Indian Defense Minister Raksha Mantri Shri visits troops on the Line of Actual Control on the disputed India-China border in Ladakh on June 29. (Photo: AFP)
Indian and Chinese soldiers will remain in forward areas on their disputed border after commander-level talks this week failed to end a 17-month standoff.
The conflict has a long history of political ambitions and diplomatic complications. And the peace and stability of local people have become the obvious casualties.
Both nations together make up a vast mass of land, housing nearly half of humanity. Lying on both sides of the Himalayas, they are rich with bygone civilizations. But that did not prevent them from fighting a war over the precise location of their Himalayan border in 1962.
Since then, an uneasy calm has prevailed with occasional flare-ups, skirmishes, transgressions and land grabbing on the 3,440-kilometer mountainous border that has never been demarcated by China and India. Their reactions are often swift and forceful despite several military-level talks and the 1996 agreement that banned the use of guns and explosives on the border.
As rivers, lakes and ice caps along the high-altitude mountain ranges shift, the entire disputed border witnesses face-offs at many points. The root of the problem is the difference in perception of the two countries.
China, pursuing a socialist path under a totalitarian communist leadership, is the world’s second-largest defense spender; India, aiming for a theocratic state under the current Hindu nationalist party, comes third. A nuclear-powered India is a close ally of the US, the world’s largest defense spender, and China has roped in Pakistan, another nuclear nation, as its junior partner.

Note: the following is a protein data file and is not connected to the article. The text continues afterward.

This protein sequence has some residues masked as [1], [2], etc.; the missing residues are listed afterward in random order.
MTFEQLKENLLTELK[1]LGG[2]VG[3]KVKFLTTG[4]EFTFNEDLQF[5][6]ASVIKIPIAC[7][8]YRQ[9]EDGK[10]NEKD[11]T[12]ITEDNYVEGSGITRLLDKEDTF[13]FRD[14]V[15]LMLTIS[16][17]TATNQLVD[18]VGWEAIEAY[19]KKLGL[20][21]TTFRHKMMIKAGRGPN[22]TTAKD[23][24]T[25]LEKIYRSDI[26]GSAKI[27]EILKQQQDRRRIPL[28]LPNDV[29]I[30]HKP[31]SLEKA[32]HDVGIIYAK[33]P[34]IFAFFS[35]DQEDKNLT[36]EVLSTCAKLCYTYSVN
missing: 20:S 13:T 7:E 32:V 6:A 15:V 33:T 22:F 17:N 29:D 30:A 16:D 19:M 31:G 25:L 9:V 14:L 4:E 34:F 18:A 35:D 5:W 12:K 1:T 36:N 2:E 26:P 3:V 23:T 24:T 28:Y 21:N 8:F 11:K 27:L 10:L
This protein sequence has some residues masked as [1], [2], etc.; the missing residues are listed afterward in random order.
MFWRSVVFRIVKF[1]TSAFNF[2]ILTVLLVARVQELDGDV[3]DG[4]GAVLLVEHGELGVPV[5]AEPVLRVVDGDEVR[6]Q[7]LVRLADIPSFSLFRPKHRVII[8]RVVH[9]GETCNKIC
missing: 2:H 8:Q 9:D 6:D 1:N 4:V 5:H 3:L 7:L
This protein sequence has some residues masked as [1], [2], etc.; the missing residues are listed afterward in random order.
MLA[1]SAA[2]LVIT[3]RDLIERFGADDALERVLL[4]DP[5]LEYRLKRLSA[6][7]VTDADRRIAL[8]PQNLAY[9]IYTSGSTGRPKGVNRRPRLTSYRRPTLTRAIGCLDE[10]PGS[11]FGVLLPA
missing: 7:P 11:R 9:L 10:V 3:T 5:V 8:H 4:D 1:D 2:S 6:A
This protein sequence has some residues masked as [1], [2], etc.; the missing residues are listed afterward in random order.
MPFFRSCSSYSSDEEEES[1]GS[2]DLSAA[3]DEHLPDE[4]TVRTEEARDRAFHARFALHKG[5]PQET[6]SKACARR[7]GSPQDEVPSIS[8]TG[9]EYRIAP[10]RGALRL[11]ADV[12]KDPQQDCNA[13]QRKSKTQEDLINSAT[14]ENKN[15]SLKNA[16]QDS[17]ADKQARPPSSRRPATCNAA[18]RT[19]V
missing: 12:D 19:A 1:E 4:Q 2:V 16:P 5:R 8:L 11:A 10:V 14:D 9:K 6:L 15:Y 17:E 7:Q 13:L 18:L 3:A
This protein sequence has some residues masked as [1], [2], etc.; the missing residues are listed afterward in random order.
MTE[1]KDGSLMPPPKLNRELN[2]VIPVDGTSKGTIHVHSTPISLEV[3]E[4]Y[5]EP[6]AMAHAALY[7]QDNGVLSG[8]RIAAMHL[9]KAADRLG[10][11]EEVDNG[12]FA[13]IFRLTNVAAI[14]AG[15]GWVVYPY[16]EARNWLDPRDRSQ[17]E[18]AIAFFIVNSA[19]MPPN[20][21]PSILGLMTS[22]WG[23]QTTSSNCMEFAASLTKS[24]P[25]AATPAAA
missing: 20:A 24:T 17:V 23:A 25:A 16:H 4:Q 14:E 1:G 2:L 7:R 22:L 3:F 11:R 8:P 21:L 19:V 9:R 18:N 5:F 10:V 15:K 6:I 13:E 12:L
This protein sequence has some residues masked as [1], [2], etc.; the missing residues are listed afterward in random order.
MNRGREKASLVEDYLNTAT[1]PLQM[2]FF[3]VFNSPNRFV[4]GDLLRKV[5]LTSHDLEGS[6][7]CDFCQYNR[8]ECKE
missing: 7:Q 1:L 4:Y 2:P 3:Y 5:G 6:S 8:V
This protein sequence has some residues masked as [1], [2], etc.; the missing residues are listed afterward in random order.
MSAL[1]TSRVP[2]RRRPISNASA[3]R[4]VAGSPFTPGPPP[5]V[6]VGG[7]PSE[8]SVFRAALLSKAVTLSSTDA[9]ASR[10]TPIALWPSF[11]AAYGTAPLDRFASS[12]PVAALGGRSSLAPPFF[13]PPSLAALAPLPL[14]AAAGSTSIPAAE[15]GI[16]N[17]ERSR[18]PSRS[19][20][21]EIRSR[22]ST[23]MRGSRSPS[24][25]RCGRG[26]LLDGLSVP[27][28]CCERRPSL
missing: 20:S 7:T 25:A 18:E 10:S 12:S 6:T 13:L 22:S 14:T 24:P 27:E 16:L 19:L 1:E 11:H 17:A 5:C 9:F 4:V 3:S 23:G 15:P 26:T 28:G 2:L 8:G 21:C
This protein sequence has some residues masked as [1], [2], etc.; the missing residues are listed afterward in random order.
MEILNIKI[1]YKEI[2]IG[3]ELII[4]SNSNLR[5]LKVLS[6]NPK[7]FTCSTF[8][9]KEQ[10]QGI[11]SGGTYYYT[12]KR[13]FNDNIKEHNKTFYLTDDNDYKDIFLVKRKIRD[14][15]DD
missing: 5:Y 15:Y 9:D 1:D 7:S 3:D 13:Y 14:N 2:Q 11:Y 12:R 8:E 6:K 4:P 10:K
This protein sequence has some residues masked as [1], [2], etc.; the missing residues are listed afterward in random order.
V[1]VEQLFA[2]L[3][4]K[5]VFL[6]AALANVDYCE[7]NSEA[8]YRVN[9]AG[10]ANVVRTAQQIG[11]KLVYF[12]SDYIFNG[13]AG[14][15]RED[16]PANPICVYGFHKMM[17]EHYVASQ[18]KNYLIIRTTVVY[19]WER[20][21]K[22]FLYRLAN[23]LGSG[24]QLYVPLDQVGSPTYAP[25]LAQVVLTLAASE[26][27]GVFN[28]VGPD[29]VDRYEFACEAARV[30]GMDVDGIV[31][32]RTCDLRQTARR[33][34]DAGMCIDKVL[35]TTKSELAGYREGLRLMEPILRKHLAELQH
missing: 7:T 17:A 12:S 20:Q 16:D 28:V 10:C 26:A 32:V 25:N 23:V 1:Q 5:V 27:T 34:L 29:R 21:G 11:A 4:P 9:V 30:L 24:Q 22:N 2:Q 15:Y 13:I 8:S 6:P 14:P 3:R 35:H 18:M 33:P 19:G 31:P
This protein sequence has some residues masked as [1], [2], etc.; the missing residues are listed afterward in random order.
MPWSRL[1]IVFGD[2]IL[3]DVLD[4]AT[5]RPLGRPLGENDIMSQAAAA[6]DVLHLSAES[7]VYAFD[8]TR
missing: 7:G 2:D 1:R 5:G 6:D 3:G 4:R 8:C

India has to rise above the proxy diplomatic weapon of the US, or the Chinese must patch up its differences with the Americans, to give peace a chance
So, it is a game involving nuclear powers and running their diktats in the inhospitable mountainous range. India and China are vying with each other to erect strategic infrastructure projects along the border, known as the Line of Actual Control (LAC).
India has to rise above the proxy diplomatic weapon of the US, or the Chinese must patch up its differences with the Americans, to give peace a chance in one of highest and coldest battlefields in the world.
With annual snowfall of around 11 meters, life is not easy in the area. Due to harsh weather, soldiers have to wear high-altitude clothing, caps, gloves, boots and goggles and ignite stoves to warm up as temperatures drop to minus 10-15 degrees Celsius in the summer and down to minus 50C in the winter.
For India, the LAC in the mountainous region is 3,488km but for the Chinese it is only around 2,000km. It is divided into three sectors — the eastern sector covering the Indian states of Arunachal Pradesh and Sikkim, the middle sector passing through Uttarakhand and Himachal Pradesh in eastern India, and the western sector in centrally administered Ladakh, a sparsely populated but stunningly beautiful tourist spot and the scene of frequent face-offs with China.
Ladakh, with much of its Himalayan terrain above 15,000 feet (4,572 meters) and sandwiched between Pakistan-occupied Gilgit Baltistan and China-occupied Aksai Chin, is the most dangerous flashpoint in Asia because two superpowers and their aggressive militaries are trying to nibble away at each other’s territory.
Aksai Chin in northern Ladakh is a strategic place to China. The disputed territory under Beijing’s control acts as a gateway to the Tibetan Autonomous Region and Xinjiang province, two restive and sensitive areas that China is constantly worried about. China under Mao Zedong seized Aksai Chin during the invasion of Tibet in 1950.